New blood had also been injected into the team on the field. The core of the team was now the infield, composed of Steve Garvey (1B), Davey Lopes (2B), Bill Russell (SS), and Ron Cey (3B). These four remained in the starting lineup together from 1973 to 1981, longer than any other infield foursome in baseball history. The pitching staff remained strong, anchored by Don Sutton and Tommy John. The Dodgers won NL West titles in both 1977 and 1978, and defeated the Philadelphia Phillies both years in the National League Championship Series, only to be defeated in the World Series both years by the Yankees. In 1980, they swept a three game series from the Houston Astros in the final weekend of the regular season (including Don Sutton's brilliant save) and were in a first place tie in the National League West, but lost to the Astros 7-1 in the one-game playoff. Steven Patrick Garvey (born December 22, 1948) is a former Major League Baseball first baseman, and current Southern California businessman. ... David Earl Lopes (born May 3, 1945 in Cancun, Mexico) is a former second baseman and manager in Major League Baseball. ... William Ellis Russell (born October 21, 1948, in Pittsburg, Kansas) is a former shortstop, coach and manager in American Major League Baseball. ... Ronald Charles (Ron) Cey (born February 15, 1948 in Tacoma, Washington, a graduate of Mount Tahoma High School) is a former third baseman in Major League Baseball who played for the Los Angeles Dodgers (1971-82), Chicago Cubs (1983-86) and Oakland Athletics (1987). ... Donald Howard Sutton (born April 2, 1945 in Clio, Alabama) is a former Major League Baseball player and current television sportscaster. ... Tommy John (1960s) Thomas Edward John Jr. ... The National League West Division is one of Major League Baseballs six divisions. ... The following are the baseball events of the year 1977 throughout the world. ... The following are the baseball events of the year 1978 throughout the world. ... Major league affiliations National League (1883–present) East Division (1969–present) Current uniform Retired Numbers 1, 14, 20, 32, 36, 42 Name Philadelphia Phillies (1884–present) Philadelphia Quakers (1883-1889) (Also referred to as Blue Jays 1943-1945 despite formal name remaining Phillies) Other nicknames The Phils, The Phightin Phils... In Major League Baseball, the National League Championship Series (NLCS) determines who wins the National League pennant and advances to baseballs championship, the World Series, facing the winner of the American League Championship Series. ... Major league affiliations American League (1901–present) East Division (1969–present) Current uniform Retired Numbers 1, 3, 4, 5, 7, 8, 8, 9, 10, 15, 16, 23, 32, 37, 44, 49 Name New York Yankees (1913–present) New York Highlanders (1903-1912) Baltimore Orioles (1901-1902) (Also referred to as... This article is currently under construction // This year in baseball Events January 9 - Al Kaline and Duke Snider are elected to the Hall of Fame by the Baseball Writers Association of America. ... Major league affiliations National League (1962–present) Central Division (1994–present) Current uniform Retired Numbers 5, 24, 25, 32, 33, 34, 40, 42, 49 Name Houston Astros (1965–present) Houston Colt . ...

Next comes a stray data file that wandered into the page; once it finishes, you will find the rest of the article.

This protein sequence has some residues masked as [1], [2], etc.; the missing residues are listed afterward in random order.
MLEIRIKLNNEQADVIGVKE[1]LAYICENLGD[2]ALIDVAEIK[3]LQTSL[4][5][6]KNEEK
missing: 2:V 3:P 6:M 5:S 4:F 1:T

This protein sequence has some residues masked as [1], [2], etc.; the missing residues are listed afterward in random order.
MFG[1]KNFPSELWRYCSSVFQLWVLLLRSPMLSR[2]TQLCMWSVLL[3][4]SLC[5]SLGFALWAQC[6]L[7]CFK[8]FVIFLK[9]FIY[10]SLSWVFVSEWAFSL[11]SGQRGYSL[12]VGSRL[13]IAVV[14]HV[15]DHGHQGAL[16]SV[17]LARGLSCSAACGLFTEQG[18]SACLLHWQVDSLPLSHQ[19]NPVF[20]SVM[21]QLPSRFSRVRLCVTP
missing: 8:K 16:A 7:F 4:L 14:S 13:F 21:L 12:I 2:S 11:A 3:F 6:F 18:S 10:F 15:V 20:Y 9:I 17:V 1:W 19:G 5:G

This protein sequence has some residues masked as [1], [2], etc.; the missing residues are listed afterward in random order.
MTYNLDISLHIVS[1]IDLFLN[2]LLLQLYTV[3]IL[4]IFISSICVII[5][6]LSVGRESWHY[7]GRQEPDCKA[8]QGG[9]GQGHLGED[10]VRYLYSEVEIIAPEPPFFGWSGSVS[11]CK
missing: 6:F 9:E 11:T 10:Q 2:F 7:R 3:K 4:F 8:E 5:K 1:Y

The 1980s: Fernandomania and the Bulldog